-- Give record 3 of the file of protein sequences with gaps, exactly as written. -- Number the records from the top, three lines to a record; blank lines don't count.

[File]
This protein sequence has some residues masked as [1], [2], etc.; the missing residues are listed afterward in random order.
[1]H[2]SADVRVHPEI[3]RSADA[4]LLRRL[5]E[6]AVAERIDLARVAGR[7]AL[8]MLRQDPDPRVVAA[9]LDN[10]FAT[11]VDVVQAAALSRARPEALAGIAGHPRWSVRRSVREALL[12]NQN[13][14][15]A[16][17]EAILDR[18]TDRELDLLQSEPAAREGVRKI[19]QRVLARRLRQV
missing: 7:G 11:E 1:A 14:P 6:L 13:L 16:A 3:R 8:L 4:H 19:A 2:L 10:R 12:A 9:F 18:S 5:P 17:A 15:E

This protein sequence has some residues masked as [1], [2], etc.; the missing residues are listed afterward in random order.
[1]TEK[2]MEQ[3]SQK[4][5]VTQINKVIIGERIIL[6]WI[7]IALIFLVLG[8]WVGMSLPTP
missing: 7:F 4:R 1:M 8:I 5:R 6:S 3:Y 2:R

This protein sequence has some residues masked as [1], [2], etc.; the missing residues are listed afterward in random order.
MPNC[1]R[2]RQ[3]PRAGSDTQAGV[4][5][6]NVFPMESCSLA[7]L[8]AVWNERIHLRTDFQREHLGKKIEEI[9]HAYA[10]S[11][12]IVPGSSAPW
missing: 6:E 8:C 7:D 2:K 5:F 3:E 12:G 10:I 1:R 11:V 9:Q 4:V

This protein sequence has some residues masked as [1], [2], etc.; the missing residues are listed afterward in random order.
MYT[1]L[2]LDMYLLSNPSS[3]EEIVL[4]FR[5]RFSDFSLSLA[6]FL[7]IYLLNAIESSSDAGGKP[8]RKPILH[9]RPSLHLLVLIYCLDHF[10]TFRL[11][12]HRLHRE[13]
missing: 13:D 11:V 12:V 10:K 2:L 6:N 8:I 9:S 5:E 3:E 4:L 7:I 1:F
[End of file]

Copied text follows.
This protein sequence has some residues masked as [1], [2], etc.; the missing residues are listed afterward in random order.
MPNC[1]R[2]RQ[3]PRAGSDTQAGV[4][5][6]NVFPMESCSLA[7]L[8]AVWNERIHLRTDFQREHLGKKIEEI[9]HAYA[10]S[11][12]IVPGSSAPW
missing: 6:E 8:C 7:D 2:K 5:F 3:E 12:G 10:I 1:R 11:V 9:Q 4:V